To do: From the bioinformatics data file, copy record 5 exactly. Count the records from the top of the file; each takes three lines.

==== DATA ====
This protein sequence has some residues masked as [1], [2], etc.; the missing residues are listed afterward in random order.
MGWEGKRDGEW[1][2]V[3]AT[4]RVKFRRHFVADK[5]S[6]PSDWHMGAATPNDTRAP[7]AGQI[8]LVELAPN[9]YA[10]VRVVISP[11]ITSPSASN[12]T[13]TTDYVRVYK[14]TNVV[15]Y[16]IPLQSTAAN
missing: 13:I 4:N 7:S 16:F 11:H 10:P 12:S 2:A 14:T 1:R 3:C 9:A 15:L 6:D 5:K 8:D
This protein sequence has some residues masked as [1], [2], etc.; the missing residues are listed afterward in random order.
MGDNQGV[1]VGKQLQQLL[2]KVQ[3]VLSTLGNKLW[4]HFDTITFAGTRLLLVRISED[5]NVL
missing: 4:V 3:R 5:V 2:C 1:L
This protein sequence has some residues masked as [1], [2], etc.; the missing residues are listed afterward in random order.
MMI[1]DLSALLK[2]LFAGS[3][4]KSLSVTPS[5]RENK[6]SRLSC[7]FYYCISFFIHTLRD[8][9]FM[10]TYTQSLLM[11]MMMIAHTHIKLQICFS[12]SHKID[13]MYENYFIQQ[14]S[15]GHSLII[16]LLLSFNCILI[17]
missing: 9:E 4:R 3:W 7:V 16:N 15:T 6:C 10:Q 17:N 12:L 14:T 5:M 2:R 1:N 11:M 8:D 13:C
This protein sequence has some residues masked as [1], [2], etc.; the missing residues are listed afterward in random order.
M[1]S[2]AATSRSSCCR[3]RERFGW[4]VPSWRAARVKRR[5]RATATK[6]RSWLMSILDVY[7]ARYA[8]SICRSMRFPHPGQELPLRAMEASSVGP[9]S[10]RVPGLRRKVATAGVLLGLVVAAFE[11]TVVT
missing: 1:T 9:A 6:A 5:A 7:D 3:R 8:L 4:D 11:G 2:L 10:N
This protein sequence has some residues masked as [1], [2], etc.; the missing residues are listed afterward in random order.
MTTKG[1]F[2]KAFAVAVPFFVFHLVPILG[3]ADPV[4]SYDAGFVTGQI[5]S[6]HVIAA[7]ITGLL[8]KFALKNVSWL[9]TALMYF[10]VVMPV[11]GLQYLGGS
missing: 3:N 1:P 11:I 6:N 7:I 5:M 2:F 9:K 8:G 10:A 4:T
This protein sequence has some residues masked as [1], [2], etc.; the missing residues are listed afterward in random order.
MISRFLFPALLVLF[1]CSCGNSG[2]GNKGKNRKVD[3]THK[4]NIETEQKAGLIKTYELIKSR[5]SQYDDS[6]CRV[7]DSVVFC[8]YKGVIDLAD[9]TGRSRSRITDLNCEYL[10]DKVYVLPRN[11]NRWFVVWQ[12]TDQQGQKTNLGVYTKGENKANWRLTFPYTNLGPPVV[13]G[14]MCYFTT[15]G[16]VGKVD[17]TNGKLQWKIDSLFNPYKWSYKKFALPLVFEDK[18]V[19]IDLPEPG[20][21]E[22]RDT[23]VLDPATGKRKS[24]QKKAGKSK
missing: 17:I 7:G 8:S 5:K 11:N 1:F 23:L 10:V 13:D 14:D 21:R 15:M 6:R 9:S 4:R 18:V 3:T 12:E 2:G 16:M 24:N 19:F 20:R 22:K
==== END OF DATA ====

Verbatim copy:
This protein sequence has some residues masked as [1], [2], etc.; the missing residues are listed afterward in random order.
MTTKG[1]F[2]KAFAVAVPFFVFHLVPILG[3]ADPV[4]SYDAGFVTGQI[5]S[6]HVIAA[7]ITGLL[8]KFALKNVSWL[9]TALMYF[10]VVMPV[11]GLQYLGGS
missing: 3:N 1:P 11:I 6:N 7:I 5:M 2:F 9:K 8:G 10:A 4:T